It is narrated that Madurai was originally a forest known as Kadambavanam. One day, a farmer named Dhananjaya who was passing through the forest, saw Lord Indra (The king of the gods), worshipping a swayambhu (self createdLingam ) under kadamba tree. Dhananjaya, the farmer immediately reported this to King Kulasekara Pandya. Kulasekara Pandya cleared the forest and built a temple around the Lingam. A city was soon planned with the temple as its centre. On the day the city was to be named, Lord Shiva is said to have appeared and drops of nectar from his hair fell on the town. So, the place was named Madurai – mathuram meaning “sweetness” in Tamil.
Madurai has a rich historical background in the sense that Lord Shiva himself performed sixty-four wonders called “Thiruvilaiyadals”.
After King Kulasekara Pandyan had already build a small temple with the Lingam which is now referred to as Lord Sundarar. His son, Malayadhwaja Pandyan became the next King of the Pandyanempire.
For years, Malayadwaja and his consort Kanchanmala were unable to conceive any children. In attempts to beget a child, Malaydwaja conducted many Vedic sacrifices. Finally, in the middle of one such ritual, a three-year-old girl with three breasts emerged from the flames and sat on Kanchanmala’s lap. The girl in fact was Goddess Parvati, who had taken birth as Kanchanmala’s daughter in response to a prayer of hers in her past life.
In fact, Malayadwaja was a bit sad that he was not blessed with a son. But suddenly he heard a disembodied voice tell him that he should name the girl “Thadathangai” and to raise her as if she was were a son. The voice ensured Malayadwaja that Girls third breast would be absorbed back into her body when she first cast her eyes on the man who would become her husband—i.e Lord Shiva.The fish-eyed baby also never blinked her eyes, which was later thought of as “always keeping a careful eye on Madurai”. For this reason, Madurai is also called “Thoonganagaram” which means “The city that never sleeps”.
Malaydwaja obeyed the divine command. He named Thadathangai his successor and taught her the art of war. After Malayadwaja’s death, Thadathangai ascended to the throne. She was the beloved of the people and came to be known as “Meenakshi”—the one with fish-like eyes. Meenakshi embarked on a dig-vijaya, a military campaign of victory across the length and breadth of India. After numerous victories on earth, Meenakshi attacked Mount Kailash, the abode of Lord Shiva. She defeated all the soldiers and generals of the Lord. Seeing this, Shiva himself came to fight the undaunted queen. But as soon as Meenakshi saw the Lord, the prophecy of her youth bore fruit: she instantly fell in love with him and her third breast went back inside her body.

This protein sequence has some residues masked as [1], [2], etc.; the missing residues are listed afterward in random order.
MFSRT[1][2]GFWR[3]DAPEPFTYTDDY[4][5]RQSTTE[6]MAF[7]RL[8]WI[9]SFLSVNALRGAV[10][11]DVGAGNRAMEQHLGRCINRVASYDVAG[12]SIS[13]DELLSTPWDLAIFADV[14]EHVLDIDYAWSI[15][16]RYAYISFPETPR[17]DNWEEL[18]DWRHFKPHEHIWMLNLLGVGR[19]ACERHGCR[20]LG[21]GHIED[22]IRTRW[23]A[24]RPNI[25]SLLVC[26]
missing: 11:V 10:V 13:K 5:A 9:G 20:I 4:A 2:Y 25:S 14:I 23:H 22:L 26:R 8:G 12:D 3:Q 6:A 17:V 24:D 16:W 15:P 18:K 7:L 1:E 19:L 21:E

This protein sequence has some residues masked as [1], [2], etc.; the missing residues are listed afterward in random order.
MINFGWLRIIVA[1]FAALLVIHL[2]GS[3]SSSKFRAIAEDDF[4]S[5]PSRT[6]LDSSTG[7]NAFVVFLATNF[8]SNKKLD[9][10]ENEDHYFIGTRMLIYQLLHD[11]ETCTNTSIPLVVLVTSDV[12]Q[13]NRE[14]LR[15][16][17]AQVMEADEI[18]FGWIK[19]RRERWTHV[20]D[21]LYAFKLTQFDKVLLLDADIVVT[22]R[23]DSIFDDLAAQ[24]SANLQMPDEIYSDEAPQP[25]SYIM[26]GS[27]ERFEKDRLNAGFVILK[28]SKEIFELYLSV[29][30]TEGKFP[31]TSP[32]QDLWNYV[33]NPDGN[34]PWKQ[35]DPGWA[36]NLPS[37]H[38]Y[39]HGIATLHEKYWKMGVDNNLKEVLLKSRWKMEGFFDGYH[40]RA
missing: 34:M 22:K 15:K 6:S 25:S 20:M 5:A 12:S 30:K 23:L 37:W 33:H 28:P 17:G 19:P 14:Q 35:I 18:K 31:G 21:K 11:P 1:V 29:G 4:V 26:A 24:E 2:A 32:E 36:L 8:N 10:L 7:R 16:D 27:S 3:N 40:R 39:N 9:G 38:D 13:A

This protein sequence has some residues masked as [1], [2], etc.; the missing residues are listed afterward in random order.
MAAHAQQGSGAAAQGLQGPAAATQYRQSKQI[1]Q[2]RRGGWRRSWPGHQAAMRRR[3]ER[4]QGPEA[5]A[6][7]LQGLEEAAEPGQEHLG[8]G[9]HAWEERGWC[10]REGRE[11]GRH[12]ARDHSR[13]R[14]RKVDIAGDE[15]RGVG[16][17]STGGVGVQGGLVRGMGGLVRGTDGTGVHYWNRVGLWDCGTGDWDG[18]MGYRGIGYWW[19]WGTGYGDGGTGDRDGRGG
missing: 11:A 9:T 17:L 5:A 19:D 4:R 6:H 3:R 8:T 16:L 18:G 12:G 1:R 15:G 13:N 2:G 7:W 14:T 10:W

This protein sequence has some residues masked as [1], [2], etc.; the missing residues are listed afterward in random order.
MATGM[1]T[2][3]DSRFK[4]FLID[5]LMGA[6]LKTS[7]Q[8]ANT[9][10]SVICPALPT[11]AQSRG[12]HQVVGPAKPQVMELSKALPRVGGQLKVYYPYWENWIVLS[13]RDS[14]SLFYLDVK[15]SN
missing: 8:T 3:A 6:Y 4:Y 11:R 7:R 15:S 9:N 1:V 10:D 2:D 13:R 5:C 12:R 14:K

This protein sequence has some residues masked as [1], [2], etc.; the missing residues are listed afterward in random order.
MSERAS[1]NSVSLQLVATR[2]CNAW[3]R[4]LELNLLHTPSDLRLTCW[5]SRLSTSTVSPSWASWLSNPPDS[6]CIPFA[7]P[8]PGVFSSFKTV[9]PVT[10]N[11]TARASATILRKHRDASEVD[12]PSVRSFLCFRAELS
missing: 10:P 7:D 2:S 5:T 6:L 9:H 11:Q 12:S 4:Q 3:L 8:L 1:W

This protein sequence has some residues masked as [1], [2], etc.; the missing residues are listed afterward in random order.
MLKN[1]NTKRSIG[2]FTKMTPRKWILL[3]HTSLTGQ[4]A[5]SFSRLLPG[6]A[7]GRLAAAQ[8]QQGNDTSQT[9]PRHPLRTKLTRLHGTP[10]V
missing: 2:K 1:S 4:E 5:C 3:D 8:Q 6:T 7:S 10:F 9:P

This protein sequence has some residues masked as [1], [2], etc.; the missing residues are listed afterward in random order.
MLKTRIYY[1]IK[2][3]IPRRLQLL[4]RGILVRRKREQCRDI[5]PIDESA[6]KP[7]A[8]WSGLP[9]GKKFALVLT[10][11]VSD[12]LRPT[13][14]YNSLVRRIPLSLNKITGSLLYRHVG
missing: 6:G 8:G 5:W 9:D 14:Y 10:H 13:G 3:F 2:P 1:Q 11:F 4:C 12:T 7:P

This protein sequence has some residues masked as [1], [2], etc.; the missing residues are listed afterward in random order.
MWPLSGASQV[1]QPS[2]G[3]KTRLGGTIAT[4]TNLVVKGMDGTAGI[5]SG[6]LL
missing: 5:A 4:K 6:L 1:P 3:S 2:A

Shiva directed Meenakshi to return to her home city, promising her that he would join her in eight days as her bridegroom. And this is exactly what happened. They were married in Madurai with Lord Vishnu himself giving away Meenakshi to Shiva. MeenakshiKalyanam—the marriage of Meenakshi with Shiva—is celebrated annually to this day. According to the sthalapurana, Meenakshi and Lord Shiva ruled over the city of Madurai for a long time appearing as of human.
It is said that the Lord Shiva performed several miracles during his wedding. There was nothing on the side of the bridegroom’s party to match the regal splendour of the preparations made for his marriage; the story goes that on the wedding day, much to the astonishment of all, Lord Sundareshwara, the bridegroom came only with a dwarf named “Gundodhara’. Meenakshi, with a view to show her husband that she was very rich and powerful than him, haughtily remarked that the grand wedding arrangements would go waste since the bridegroom had not brought with him a large retinue befitting the occasion. Sundareshwarar said that it would be sufficient if they would be able to feed the dwarf brought with him. To the amazement of all, everything that Madurai could produce in shape of things to eat and drink was not enough to satisfy appetite of Gundodhara. Gundodhara quickly consumed both cooked and uncooked things and started asking for more. When there was nothing else left to eat, the dwarf began to cry for water to quench his thirst. All the water in the wells reservoirs of the city had gone in the same way as the food. Sundareshwarar then directed a flow of water from his matted hair which is said to be Vaigairiverand by drinking this the dwarf was satisfied.
This wonderful theme has been taken by the South Indian artists to create superb sculpture and paintings. They have found the marriage of Shiva and Parvathi a traditional source of inspiration. The celebrated poem Tiruvilayadal Puranam describes that Sundara Pandya and his queen ruled the kingdom as mortal kings. In course of time, they got a son who was named Ugra Pandya, later on to be called as Lord Muruga. After crowning their son to take over the kingdom, they revealed their real identities as Lord Sundareshwara and Goddess Meenakshi.